Should the Red Sox go with Mike Aviles or Jose Iglesias at shortstop?

The Red Sox are facing the age-old question at this point of spring -- the safe, low-upside veteran or the young, unproven phenom? It seems even the team's higher powers can't agree on the decision between Mike Aviles or Jose Iglesias -- in addition to other roster spots. Insider Danny Knobler writes manager Bobby Valentine and general manager Ben Cherington are split on whether Daniel Bard should be a starter or reliever or who should be the team's backup catcher. But the most interesting dispute is at shortstop.

Aviles, 31, was traded to Boston last season at the deadline from Kansas City. A career .288/.318/.419 hitter, Aviles has played five different positions in his career -- and all five (shortstop, third base, second base, right field and left field) in his 38 games in Boston last season, but starting just two games at short. Of Aviles' 302 career big-league starts, 141 have come at shortstop. But he's never really been an everyday shortstop and there are questions whether he can handle spot defensively. Once Aviles came over from Kansas City, he saw his numbers at the plate rise dramatically. In 53 games with the Royals, he hit .222/.261/.395 and then .317/.340/.436 in 107 plate appearances with the Red Sox. This spring, heading into Saturday's split-squad start, he was hitting .263/.263/.421.

Iglesias, 22, has the glove to be one of the best defensive shortstops in baseball right now. However, scouts feel his bat is nowhere near ready for the big leagues. Last season at Triple-A, he hit .235/.285/.269. Before Saturday's split-squad start, he was hitting .200/.273/.300 with four hits in 20 at-bats this spring.

"He's still learning how to approach every at-bat, his game plan," Red Sox bench coach Tim Bogar told Scott Lauber of the Boston Herald. "Mechanically, he looks a lot better this spring. He's hit the ball with more force all spring compared to last year and the year before. He's maturing. he's getting older. You can start seeing things happening. It's only going to go forward, in my opinion."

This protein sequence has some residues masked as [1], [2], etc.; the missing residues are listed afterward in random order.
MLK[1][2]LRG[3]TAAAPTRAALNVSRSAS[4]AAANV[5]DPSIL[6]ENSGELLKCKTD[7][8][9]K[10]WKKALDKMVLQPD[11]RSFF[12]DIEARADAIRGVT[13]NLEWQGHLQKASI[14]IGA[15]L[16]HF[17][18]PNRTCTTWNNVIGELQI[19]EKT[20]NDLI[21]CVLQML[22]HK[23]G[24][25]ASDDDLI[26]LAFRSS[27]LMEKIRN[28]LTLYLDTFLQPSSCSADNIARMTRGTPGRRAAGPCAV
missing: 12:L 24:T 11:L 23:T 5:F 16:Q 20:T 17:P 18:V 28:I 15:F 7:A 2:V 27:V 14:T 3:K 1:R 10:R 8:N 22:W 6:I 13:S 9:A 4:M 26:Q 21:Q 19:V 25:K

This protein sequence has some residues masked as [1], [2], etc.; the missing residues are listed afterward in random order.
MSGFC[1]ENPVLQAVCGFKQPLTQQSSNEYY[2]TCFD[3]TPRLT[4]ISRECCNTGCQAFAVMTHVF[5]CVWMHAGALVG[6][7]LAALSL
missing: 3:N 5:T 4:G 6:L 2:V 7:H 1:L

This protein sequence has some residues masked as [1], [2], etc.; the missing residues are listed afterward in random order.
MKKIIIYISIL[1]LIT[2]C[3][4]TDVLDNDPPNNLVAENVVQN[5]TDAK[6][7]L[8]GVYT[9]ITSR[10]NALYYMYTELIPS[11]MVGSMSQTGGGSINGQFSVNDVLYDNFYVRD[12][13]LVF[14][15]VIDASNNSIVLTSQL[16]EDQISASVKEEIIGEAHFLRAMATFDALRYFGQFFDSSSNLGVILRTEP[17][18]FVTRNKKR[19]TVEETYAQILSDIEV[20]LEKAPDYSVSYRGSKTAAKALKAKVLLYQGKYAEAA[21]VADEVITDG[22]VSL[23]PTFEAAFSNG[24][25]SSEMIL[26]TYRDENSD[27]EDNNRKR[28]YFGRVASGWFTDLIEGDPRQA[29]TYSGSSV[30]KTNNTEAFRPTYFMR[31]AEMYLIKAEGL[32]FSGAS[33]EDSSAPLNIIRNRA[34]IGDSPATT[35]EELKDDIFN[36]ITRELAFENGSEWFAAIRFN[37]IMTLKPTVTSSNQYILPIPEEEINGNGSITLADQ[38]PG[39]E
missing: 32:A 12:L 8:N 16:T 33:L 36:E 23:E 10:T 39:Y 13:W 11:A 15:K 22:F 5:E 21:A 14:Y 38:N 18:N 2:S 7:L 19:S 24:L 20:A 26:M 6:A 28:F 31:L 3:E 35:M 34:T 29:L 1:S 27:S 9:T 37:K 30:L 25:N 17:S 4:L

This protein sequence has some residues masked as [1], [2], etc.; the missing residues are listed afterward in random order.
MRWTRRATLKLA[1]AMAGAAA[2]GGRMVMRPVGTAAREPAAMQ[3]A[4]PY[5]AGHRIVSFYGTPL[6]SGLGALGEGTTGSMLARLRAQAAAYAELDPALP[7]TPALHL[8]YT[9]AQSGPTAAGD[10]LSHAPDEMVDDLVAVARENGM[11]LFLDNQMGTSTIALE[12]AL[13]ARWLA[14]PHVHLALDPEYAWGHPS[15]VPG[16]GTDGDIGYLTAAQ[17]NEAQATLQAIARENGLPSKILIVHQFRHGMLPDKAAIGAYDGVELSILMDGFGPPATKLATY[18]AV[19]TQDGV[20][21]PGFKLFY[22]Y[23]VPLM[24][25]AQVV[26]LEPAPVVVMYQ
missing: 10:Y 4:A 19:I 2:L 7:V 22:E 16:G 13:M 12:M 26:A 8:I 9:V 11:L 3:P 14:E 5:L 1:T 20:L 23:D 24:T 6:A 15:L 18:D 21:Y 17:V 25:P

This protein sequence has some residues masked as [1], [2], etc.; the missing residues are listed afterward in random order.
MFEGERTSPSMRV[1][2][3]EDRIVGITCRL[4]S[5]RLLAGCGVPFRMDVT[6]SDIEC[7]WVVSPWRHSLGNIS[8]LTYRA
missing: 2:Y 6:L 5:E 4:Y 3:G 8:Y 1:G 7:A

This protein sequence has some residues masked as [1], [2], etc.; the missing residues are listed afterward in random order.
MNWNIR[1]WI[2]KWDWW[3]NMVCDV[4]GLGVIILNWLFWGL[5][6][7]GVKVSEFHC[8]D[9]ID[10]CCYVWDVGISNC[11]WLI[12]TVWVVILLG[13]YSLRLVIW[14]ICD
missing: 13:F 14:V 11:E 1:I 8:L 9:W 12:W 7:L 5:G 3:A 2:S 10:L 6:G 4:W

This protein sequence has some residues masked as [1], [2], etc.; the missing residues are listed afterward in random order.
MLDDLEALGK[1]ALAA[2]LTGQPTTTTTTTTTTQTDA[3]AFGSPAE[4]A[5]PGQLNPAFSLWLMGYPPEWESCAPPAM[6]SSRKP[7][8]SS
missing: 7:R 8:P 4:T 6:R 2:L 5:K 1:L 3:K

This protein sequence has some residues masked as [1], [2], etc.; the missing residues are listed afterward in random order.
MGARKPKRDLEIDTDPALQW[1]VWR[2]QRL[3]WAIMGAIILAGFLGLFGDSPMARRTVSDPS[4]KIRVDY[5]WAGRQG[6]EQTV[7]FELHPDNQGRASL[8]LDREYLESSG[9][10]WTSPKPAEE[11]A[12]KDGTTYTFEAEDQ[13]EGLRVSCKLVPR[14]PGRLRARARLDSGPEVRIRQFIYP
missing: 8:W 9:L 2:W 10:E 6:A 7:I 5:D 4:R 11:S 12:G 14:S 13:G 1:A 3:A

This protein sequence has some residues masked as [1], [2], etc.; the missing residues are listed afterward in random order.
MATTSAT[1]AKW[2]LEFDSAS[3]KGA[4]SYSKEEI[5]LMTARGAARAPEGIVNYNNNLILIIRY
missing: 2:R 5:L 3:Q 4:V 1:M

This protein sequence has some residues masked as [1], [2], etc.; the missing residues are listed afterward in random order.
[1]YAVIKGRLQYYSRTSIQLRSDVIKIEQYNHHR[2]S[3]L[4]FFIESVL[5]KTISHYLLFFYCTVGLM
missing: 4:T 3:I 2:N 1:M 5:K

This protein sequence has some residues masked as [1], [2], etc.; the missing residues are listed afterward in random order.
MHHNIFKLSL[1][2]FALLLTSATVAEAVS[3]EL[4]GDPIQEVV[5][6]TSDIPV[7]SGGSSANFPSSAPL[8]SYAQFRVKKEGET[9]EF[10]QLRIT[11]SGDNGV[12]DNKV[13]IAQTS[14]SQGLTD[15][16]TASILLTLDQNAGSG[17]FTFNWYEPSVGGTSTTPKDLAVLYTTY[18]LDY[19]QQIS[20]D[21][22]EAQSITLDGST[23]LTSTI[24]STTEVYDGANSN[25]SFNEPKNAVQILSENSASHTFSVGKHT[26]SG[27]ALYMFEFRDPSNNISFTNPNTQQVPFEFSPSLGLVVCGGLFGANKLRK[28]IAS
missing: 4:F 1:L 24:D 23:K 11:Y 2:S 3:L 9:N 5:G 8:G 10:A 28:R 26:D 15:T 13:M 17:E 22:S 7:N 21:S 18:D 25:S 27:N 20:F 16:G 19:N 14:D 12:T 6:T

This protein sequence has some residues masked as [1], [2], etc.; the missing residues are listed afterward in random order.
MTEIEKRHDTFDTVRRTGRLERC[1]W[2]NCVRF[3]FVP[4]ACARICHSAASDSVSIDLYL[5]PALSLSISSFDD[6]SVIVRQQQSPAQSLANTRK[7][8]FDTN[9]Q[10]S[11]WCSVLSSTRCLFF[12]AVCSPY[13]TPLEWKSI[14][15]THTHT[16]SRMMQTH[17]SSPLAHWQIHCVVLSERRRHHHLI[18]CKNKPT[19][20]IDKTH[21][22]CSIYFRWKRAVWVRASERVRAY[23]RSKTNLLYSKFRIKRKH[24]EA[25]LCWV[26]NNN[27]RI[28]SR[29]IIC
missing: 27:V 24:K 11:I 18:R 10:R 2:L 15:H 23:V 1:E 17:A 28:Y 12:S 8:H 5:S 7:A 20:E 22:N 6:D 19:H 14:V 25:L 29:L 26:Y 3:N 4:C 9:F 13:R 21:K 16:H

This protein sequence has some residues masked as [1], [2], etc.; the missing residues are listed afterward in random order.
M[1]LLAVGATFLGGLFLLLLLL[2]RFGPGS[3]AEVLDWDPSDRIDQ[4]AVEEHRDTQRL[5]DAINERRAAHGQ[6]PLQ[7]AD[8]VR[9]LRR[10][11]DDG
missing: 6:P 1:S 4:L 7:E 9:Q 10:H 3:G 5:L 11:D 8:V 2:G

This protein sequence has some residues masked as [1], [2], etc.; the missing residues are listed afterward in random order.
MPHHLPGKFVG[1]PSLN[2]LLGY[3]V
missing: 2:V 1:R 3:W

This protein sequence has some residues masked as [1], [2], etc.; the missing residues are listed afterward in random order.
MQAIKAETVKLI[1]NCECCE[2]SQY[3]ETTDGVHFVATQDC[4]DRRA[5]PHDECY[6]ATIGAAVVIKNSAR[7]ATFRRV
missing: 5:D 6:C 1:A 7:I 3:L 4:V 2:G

Still, it'd be hard to see it going backward -- any further back and he's the second coming of Rey Ordonez, the all-glove, no-hit wonder of the Mets of the late-90s. Ordonez was a career .246/.289/.310 hitter from 1996-2004 with the Mets, Devil Rays and Cubs. He may have been one of the best defensive players of all time, but his bat was a liability. Of course, Ordonez spent all but 34 of his career games in the National League, without the benefit of the designated hitter.

According to Knobler, Valentine prefers Iglesias to Aviles. Knobler also polled scouts on the matter and found those opinions were split as well.

The bigger question, posed by both Knobler and the Boston Glove's Christopher L. Gasper, is about the apparent split between Valentine and Cherington, noting, of course, that Valentine was not the GM's choice to replace Terry Francona. While Cherington wanted Dale Sveum, who eventually went to the Cubs, Cherington's bosses overruled him and picked the outspoken Valentine.

On Sunday, Cherington told reporters that a difference of opinion was "healthy."

"These are difficult decisions and they deserve to be debated, and people have the right to express their opinion and express it strongly and disagree," Cherington said (via the Boston Herald). "That needs to happen and continue to happen. It's healthy, generally, as long as it's handled the right way. To me, this is not about one person's opinion ruling. It's about a group people trying to make decisions that are in the best interest of the team."

Despite that, there will be people watching where Iglecias starts the season -- in Boston or Pawtucket -- and view it as a sign of who holds the power in Boston.

RELATED: Projected lineups, rotations and closers for all 30 teams.

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